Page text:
What Is to be Done?
Richard N. Haass, president of the Council on Foreign Relations and a former top State Department official under George W. Bush, has asked, “If you don’t like the idea of the U.S. talking to the [Venezuelan] military, then what do you propose?” This is a legitimate question, even if Haass’s answer — forming a “coalition of the Latin American willing” to engage Venezuela in regional military action — is profoundly flawed.
One answer, found among a fraction of the US left, is to vigorously oppose US sanctions and offer unconditional support to the Maduro administration. The first part is a no-brainer. The US has no business meddling in Venezuela’s affairs, and sanctions profoundly harm the very people they are supposed to help.
But the second is highly questionable. There is little reason to support the Maduro administration given its central role in creating and exacerbating Venezuela’s profound and deepening crisis. Since 2013 Venezuela’s economy has shrunk by an astonishing 50 percent. Daily life is incredibly difficult due to hyperinflation and profound, chronic shortages of food, medicine, and basic goods. The crisis has caused millions of Venezuelans to flee the country in recent years. While US actions have exacerbated the country’s problems, Venezuelan government (in)action is the prime cause.
So if we should reject US-backed military action and sanctions — on moral, legal, and pragmatic grounds — what then should be done to ease Venezuelans’ suffering and move towards ending the crisis? The answer is that the Maduro administration needs to face the right type of pressure: popular protest from below.
This has already been happening. In December 2017 protests exploded in barrios in Caracas and other cities when the government failed to deliver on its promise to provide pernil (roasted pork leg) in time for Christmas. In June nurses throughout the country went on strike seeking a “dignified salary,” improved work conditions, and more medicine and supplies. The following month a nationwide electric workers’ strike erupted against low wages and deteriorating conditions, and peasants across Venezuela launched the “Admirable Campesino March” to push for land reform and protest the lack of accountability for the murder of hundreds of peasant leaders since 2001.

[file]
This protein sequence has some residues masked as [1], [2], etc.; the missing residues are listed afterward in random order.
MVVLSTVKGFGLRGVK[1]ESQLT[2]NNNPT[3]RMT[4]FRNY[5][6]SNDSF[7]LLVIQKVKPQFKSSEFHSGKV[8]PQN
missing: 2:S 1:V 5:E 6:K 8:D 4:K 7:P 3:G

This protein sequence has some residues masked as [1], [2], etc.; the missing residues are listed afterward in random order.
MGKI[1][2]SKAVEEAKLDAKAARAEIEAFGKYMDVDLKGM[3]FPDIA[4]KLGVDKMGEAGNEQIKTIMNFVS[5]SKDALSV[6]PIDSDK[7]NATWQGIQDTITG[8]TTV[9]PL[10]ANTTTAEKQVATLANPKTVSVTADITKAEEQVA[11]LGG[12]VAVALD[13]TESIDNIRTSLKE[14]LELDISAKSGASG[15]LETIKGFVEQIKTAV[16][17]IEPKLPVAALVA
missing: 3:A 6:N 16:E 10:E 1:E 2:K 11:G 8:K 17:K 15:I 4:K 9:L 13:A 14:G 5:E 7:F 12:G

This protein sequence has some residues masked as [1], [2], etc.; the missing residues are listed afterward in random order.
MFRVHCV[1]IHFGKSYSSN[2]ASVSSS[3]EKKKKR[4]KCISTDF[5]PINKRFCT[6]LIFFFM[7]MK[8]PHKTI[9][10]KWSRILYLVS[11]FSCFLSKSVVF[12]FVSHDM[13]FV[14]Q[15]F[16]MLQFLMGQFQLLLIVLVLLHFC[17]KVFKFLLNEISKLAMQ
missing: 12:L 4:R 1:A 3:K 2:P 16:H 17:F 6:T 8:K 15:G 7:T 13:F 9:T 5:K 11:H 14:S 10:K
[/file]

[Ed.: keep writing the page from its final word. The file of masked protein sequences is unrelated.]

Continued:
These protests led Maduro to initiate a series of much-needed reforms in August, including a massive currency devaluation and a major modification to fuel subsidies. Unfortunately, both reforms appear severely flawed and are unlikely to do much to ease Venezuela’s dire economic situation. Further popular protest, however, could push Maduro to introduce more sensible reforms, such as instituting a free float of the currency. The best hope for Venezuela’s future lies in escalating popular protest that pushes the Maduro administration to make more serious reforms, including in the direction of restoring and deepening democracy.
The popular sectors do have some leverage. If Maduro loses workers and the poor — and he already has to a significant extent — he loses his primary social base. But this leverage depends on a delicate balance: if Maduro appears to be the only person standing in the way of a US invasion, civil war, or a repressive and vindictive right-wing military regime, his popularity is likely to rebound, and the willingness to challenge him is likely to wane.
No one who cares about Venezuela should have any illusions about the bleak prospects facing the country. The status quo is horrendous and change is needed. Yet foreign intervention, whether in the form of a US- or regional-backed coup or economic sanctions, would do tremendous harm to the prospects for positive change in Venezuela. There are no magic bullets. The popular sectors have shown, however, that they are willing and able to pressure Maduro. They should be given the chance to do so.
Let Venezuelans resolve the crisis.